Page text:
Look at the cover of this book and it’s hard to identify the title, because it’s overshadowed by the descriptive subtitle “How to Pray When You Think You Can’t.” Turn to the table of contents and you discover a listing of potential situations in which you might feel distant from God: when you’re ill, facing emotional problems, overwhelmed with care-giving responsibilities, grieving, doubting, feeling angry and fearful, feeling threatened, sensing failure, needing trust. So this is a book to have on hand and dip into at different seasons of life. And yet there are basic prayer pointers throughout to benefit someone who reads straight through, start to finish.
Marci Alborghetti’s engaging style combines Scripture and biblical examples, personal anecdotes and teaching points. On two counts she brings to the table a Catholic perspective. First, she values written or memorized and repeated --- as well as spontaneous --- prayers. PRAYER POWER delightfully includes many original sample or starter prayers, gently suggested: try this to get unstuck. For future reference I have tagged a page of gospel prayers --- people’s requests for or responses to Jesus’s physical or spiritual healing. Alborghetti suggests, for example, “Pray with the Samaritan woman, who, when Jesus tells her about living water, says, ‘Sir, give me this water, so that I may never be thirsty’ (John 4:15).” Every chapter ends with four standardized sections that include prayers or Scriptures: Thanksgiving, Psalm-as-Prayer, Suggested Closing Prayer and Bible Reference.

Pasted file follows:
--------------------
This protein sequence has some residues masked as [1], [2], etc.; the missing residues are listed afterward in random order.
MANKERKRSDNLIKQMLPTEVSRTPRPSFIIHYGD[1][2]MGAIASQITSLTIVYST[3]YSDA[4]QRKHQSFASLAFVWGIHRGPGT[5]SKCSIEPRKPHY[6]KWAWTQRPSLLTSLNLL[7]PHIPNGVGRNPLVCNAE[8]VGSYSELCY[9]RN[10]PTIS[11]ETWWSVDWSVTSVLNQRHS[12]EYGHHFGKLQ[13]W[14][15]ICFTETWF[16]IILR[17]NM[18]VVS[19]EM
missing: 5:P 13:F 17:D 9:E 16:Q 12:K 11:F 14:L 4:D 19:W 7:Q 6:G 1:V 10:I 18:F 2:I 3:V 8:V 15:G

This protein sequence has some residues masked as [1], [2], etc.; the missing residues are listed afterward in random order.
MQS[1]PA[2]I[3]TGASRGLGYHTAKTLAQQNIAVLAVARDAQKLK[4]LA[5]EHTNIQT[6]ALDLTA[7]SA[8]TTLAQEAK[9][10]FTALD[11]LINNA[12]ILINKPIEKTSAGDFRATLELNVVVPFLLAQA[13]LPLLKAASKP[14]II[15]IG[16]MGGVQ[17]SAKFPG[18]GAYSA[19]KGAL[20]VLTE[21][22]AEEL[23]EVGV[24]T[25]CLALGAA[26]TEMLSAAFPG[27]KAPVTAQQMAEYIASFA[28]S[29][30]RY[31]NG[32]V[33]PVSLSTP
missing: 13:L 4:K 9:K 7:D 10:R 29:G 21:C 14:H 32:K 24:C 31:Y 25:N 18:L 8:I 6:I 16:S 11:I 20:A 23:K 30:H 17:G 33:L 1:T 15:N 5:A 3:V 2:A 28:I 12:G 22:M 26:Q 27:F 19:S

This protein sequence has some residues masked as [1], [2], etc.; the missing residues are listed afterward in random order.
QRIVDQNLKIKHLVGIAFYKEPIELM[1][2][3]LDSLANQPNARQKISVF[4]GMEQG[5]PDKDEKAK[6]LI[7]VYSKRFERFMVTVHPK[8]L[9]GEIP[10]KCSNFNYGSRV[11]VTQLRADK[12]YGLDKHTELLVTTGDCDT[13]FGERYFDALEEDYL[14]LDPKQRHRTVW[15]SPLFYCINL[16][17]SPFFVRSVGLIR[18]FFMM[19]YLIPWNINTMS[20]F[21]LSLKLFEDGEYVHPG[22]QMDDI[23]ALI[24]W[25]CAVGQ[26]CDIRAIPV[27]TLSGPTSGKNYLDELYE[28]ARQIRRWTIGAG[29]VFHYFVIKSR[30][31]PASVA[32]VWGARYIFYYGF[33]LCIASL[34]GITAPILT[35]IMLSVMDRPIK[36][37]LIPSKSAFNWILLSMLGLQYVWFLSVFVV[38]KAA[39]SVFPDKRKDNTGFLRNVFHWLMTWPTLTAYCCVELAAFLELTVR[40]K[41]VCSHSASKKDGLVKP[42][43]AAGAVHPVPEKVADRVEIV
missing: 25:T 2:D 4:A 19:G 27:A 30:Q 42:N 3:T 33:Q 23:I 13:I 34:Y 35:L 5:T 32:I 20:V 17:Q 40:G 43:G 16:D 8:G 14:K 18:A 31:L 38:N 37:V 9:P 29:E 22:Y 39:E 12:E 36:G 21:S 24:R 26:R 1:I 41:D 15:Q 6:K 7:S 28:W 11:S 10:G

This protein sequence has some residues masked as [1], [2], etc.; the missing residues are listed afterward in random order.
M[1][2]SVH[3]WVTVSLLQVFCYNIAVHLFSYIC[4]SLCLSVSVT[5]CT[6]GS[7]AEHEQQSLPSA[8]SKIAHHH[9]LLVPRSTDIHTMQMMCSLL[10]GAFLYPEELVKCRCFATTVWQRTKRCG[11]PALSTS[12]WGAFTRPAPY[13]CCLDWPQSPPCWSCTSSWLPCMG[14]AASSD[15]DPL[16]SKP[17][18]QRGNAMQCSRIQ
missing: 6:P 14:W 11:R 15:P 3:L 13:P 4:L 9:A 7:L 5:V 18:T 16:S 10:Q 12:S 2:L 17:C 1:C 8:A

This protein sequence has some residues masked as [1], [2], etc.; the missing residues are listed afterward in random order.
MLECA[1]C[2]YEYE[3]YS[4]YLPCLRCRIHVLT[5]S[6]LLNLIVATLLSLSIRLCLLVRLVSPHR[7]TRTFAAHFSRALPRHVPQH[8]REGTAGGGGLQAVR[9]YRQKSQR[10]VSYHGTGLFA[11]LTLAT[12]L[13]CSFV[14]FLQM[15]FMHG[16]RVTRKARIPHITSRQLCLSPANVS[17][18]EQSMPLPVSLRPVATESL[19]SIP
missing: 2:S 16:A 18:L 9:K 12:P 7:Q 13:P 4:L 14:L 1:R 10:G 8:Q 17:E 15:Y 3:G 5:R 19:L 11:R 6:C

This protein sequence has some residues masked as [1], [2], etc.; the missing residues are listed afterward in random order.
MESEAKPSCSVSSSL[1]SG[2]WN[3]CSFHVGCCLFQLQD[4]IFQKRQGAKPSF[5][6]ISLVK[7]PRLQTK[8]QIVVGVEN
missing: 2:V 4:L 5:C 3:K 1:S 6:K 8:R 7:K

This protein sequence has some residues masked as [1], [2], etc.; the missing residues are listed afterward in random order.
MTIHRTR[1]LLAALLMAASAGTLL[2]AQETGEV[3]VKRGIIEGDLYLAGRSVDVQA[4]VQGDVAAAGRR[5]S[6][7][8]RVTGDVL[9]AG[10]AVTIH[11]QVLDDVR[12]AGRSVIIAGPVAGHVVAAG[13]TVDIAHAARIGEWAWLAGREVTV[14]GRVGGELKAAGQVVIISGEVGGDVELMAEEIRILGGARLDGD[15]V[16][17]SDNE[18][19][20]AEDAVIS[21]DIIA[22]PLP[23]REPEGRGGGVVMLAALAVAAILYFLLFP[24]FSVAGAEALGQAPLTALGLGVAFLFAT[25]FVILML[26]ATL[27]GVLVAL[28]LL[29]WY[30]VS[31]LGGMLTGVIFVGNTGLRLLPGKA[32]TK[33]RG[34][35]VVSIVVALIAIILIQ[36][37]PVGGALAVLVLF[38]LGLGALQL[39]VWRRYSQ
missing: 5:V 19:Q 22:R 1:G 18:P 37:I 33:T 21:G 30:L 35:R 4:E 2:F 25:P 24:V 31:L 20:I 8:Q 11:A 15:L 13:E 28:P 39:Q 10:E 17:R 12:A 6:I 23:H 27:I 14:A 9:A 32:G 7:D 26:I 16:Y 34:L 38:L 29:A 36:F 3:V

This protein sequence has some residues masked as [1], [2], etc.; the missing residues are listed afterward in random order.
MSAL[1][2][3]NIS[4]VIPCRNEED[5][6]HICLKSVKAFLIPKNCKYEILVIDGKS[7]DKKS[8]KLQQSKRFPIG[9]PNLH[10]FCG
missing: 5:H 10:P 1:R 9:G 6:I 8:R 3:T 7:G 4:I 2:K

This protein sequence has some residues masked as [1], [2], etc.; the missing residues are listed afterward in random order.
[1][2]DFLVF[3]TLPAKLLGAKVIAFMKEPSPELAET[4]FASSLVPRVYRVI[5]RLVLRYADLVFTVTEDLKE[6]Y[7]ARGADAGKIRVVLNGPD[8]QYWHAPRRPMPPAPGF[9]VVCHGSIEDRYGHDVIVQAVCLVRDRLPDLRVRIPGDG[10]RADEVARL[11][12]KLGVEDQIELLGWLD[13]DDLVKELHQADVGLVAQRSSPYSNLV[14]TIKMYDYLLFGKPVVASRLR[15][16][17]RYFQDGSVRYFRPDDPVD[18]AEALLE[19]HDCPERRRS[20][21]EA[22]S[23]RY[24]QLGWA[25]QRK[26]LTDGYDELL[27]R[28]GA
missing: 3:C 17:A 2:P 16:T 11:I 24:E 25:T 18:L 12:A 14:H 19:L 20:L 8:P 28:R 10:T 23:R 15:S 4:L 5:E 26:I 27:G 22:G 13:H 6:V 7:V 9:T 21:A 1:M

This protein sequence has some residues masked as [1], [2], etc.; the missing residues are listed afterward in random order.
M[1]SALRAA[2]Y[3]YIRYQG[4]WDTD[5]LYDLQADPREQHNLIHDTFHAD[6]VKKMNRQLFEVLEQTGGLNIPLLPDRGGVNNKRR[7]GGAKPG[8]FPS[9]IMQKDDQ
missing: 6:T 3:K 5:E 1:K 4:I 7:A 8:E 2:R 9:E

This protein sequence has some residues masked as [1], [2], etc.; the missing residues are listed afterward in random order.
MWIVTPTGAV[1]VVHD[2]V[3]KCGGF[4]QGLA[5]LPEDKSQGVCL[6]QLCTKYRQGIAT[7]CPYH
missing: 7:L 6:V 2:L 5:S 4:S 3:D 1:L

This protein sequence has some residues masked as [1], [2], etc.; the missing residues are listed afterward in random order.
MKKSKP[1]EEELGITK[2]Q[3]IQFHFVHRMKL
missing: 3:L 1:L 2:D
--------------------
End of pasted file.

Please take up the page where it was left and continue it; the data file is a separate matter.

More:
Second, Alborghetti sees that life itself can be a prayer; physical acts presented to God can serve as prayer when words seem to fail us. “Prayer is not always a matter of words; prayer, in its purest form is often action. From the prophets to the apostles, those closest to God proved their devotion more through action than words.” After quoting a number of New Testament passages, she explains: “How can I know if an action or activity is a form of prayer? If it’s done with God in my heart and mind; if it’s done with a yearning to be close to God or to stay close to Him; if it’s done in a conscious effort to serve others as Jesus served us, it is prayer.”
Alborghetti introduces many other forms of prayer and prayer helps, including music, symbols, centering-repetition, writing, even a business model known as “Appreciative Inquiry.”
A weak chapter, on praying “When You’re Angry and Fearful,” veers toward a self-help category in language and tone. A few third-person anecdotes present the issues from a distance, without the power of the author’s own struggle and victory.
The final chapter, praying “When You Need to Trust,” introduces the idea of a prayer Sabbath: “On one day each week, I say no verbal prayers except for the prayers my husband and I start and end our day with…. I use my once-a-week silence to be quiet in the presence of the Lord. For me, that silence requires trust.”
The last page ends with a quotation from John 7, with Jesus saying, “Let anyone who is thirsty come to me, and let the one who believes in me drink.” This book itself is a cool draught of water for a searching soul.
Reviewed by Evelyn Bence on October 1, 2007